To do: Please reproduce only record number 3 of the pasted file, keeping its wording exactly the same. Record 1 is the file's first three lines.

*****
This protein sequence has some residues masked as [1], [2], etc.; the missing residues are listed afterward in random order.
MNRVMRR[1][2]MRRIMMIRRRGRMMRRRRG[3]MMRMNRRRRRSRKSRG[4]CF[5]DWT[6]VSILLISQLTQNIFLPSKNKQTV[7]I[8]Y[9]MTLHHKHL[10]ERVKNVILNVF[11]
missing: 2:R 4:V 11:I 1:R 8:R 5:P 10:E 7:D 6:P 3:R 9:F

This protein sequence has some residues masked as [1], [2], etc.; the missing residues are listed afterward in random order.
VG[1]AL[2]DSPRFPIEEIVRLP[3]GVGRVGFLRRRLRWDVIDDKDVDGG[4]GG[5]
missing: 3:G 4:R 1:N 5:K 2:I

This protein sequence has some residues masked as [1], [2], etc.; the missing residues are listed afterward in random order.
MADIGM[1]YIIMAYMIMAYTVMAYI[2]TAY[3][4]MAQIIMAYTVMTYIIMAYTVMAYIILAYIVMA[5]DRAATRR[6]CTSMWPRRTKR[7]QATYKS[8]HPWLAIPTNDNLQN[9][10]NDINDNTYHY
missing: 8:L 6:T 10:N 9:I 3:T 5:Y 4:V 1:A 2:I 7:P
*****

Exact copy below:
This protein sequence has some residues masked as [1], [2], etc.; the missing residues are listed afterward in random order.
MADIGM[1]YIIMAYMIMAYTVMAYI[2]TAY[3][4]MAQIIMAYTVMTYIIMAYTVMAYIILAYIVMA[5]DRAATRR[6]CTSMWPRRTKR[7]QATYKS[8]HPWLAIPTNDNLQN[9][10]NDINDNTYHY
missing: 8:L 6:T 10:N 9:I 3:T 5:Y 4:V 1:A 2:I 7:P